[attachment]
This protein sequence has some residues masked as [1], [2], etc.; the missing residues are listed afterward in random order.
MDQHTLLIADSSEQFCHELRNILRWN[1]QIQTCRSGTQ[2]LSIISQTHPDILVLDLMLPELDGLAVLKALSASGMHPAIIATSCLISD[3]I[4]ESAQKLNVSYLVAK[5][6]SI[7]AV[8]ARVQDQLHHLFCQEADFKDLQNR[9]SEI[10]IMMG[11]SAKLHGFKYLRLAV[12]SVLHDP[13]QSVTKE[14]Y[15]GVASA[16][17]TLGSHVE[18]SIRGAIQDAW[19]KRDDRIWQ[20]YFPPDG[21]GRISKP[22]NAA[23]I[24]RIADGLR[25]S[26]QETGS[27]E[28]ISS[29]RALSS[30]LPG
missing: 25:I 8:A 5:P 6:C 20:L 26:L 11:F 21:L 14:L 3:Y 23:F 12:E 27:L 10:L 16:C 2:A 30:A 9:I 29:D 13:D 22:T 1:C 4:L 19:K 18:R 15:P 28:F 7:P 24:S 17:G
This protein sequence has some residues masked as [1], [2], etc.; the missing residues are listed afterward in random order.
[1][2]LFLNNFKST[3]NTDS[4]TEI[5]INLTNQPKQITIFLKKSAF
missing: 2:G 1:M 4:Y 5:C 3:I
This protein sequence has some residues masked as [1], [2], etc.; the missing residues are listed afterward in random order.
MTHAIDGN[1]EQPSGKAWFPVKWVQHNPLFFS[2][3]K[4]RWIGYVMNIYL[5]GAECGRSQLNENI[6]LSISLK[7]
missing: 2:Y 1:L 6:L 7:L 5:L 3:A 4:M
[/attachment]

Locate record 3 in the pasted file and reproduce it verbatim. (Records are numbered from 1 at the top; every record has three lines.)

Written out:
This protein sequence has some residues masked as [1], [2], etc.; the missing residues are listed afterward in random order.
MTHAIDGN[1]EQPSGKAWFPVKWVQHNPLFFS[2][3]K[4]RWIGYVMNIYL[5]GAECGRSQLNENI[6]LSISLK[7]
missing: 2:Y 1:L 6:L 7:L 5:L 3:A 4:M